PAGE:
Bull’s Eye: Trump-Restricted Airspace in NYC; Presidential Yacht Sells for $0

Add to Briefcase
Nov. 14, 2016, 8 p.m.


At this time seven days ago, House Speaker Paul Ryan’s standing remained unsure. But a wave election heals all wounds, and Tuesday’s leadership elections—for both Ryan and his chief deputies—are now largely a fait accompli. Not so on the Democratic side, where Rep. Tim Ryan of Ohio is openly mulling a challenge to Nancy Pelosi, and other members are pushing for a delay in the caucus’s elections, planned for Thursday.

Rep. Tim Ryan speaks during the final day of the Democratic National Convention in Philadelphia on July 28. AP Photo/J. Scott Applewhite


“In the media universe we’re in, where there are people screaming on one end, there is no problem at all with having a little bit of extra politeness.”
PBS NewsHour‘s Gwen Ifill, in 2009. Ifill died Monday.

“It was followed and we have grown.”
—Republican National Committee strategist and spokesman Sean Spicer, on the party’s post-2012 “autopsy” report

“I can’t understand … what the future holds for the rest of the country if these young punks take over and continue their protests.”
—Former Sen. Bob Dole, speaking on Fox Business


8 a.m. Wall Street Journal CEO Council holds Day Two of its annual meeting, featuring Rep. Kevin Brady and Sen. Tom Cotton.

10:30 a.m. House Oversight Committee holds a hearing on the Secret Service.

Noon American Constitution Society for Law and Policy holds a discussion on voter suppression.

2 p.m. Michelle Obama welcomes the winners of the 2016 National Arts and Humanities Youth Program Award to the White House.

4 p.m. Newseum hosts a discussion on journalism with executives from Google News and NPR.


Rep. Chris Collins, who presided over the chamber as speaker pro tempore as the House returned from recess. Collins was the first House Republican to back Donald Trump.

Rep. Chris Collins nominates Donald Trump as the Republican candidate for president during the second day of the Republican National Convention in Cleveland on July 19. AP Photo/J. Scott Applewhite


New York–area pilots. The Federal Aviation Administration has issued flight restrictions around Manhattan through Jan. 21—when Donald Trump (presumably) moves to D.C.


$0: Amount that the USS Sequoia, the “deteriorating” former presidential yacht, will be “sold” for, according to a Delaware judge who’s mediating between the boat’s owner and his creditors.

QUICK TAKES ON THE NEWS: Obama Gets Self-Reflective

After months of harshly attacking Donald Trump as temperamentally unfit for the White House, President Obama was more gentle in his assessment of the president-elect Monday, couching his criticism as helpful advice. Obama confessed that he had to cope with one of his own flaws when he entered the Oval Office: “This may seem like a silly example, but I know myself well enough to know I can’t keep track of paper. I am not well-organized in that way. And so pretty quickly after I’m getting stacks of briefing books coming in every night, I say to myself, ‘I have got to figure out a system because I have bad filing, sorting, and organizing habits.’”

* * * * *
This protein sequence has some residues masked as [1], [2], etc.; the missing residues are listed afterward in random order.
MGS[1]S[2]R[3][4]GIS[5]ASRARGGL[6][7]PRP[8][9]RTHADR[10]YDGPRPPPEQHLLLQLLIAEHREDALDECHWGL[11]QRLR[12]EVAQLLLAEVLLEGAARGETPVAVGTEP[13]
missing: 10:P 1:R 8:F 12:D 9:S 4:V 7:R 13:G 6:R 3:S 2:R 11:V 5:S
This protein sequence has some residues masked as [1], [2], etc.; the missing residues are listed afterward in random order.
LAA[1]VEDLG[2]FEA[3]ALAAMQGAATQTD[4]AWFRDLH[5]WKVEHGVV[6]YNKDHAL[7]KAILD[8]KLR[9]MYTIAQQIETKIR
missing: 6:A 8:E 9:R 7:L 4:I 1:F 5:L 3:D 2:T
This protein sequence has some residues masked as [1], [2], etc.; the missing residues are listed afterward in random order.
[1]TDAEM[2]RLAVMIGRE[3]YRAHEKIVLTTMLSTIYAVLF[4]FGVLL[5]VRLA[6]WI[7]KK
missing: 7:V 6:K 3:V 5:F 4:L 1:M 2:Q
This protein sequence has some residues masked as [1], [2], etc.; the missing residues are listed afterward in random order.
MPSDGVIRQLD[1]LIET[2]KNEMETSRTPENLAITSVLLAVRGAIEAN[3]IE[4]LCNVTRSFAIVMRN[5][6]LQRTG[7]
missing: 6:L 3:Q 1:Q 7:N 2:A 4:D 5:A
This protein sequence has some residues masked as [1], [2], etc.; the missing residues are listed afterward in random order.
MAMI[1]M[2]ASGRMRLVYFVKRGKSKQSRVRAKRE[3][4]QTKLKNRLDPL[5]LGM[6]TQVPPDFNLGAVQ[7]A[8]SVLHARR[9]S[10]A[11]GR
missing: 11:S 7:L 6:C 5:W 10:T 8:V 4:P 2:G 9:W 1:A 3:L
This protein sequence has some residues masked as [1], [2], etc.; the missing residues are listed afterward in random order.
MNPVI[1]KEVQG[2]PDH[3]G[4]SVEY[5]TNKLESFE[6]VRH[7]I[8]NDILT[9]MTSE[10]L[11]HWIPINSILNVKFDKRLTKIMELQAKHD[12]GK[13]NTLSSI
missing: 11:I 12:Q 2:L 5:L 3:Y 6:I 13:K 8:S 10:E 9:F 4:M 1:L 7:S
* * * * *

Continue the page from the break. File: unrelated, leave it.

He said Trump will learn that “whatever you bring to this office, this office has a habit of magnifying and pointing out, and hopefully then you correct for.” He suggested that “there are going to be certain elements of his temperament that will not serve him well unless he recognizes them and corrects them.”

This was Obama’s first White House press conference without another leader present since Dec. 18. It was added to his schedule in the almost-certainly vain attempt to head off domestic policy questions in the three press conferences that he will hold this week during the final foreign trip of his presidency.

—George E. Condon Jr.

Glass Ceiling Still Unbroken

A makeshift memorial appeared late last week at the Congressional Cemetery grave of Belva Lockwood, who was the first female candidate for president—36 years before women were allowed to vote. Chet Susslin

SPOTLIGHT ON POLITICS: Priebus gets title, but Bannon awaits 

Reince Priebus’s appointment as Donald Trump’s chief of staff caps a roller-coaster six-year tenure as Republican National Committee chairman and serves as a promising sign for congressional Republicans hoping for a smooth relationship with the White House.

When Priebus took over the RNC in 2011, he set out to repair the committee’s tattered relationship with major donors and prepare the party to compete against President Obama the following year.

Mitt Romney’s deflating defeat led to an “autopsy report” that called for fewer debates, a later start to the primaries, and an earlier convention. In the meantime, Republicans had another monstrous midterm, winning the biggest House majority in 80 years and gaining control of the Senate by netting nine seats.

But 2016 looked as recently as a month ago like another potential missed opportunity at the national level, as some Republican members of Congress jumped off the Trump train and major donors pushed Priebus to cut Trump loose following allegations of sexual assault.

Trump needs Priebus to serve as a liaison with Capitol Hill and Speaker Paul Ryan. But it’s Priebus’s relationship with newly announced White House chief strategist Stephen Bannon that is the more intriguing question mark as the Trump administration comes together.

Kyle Trygstad

President-elect Donald Trump, left, stands with Republican National Committee Chairman Reince Priebus during a rally in New York on Wednesday. Trump on Sunday named Priebus as his White House chief of staff. AP Photo/Evan Vucci

Welcome to National Journal!

You are currently accessing National Journal from IP access. Please login to access this feature. If you have any questions, please contact your Dedicated Advisor.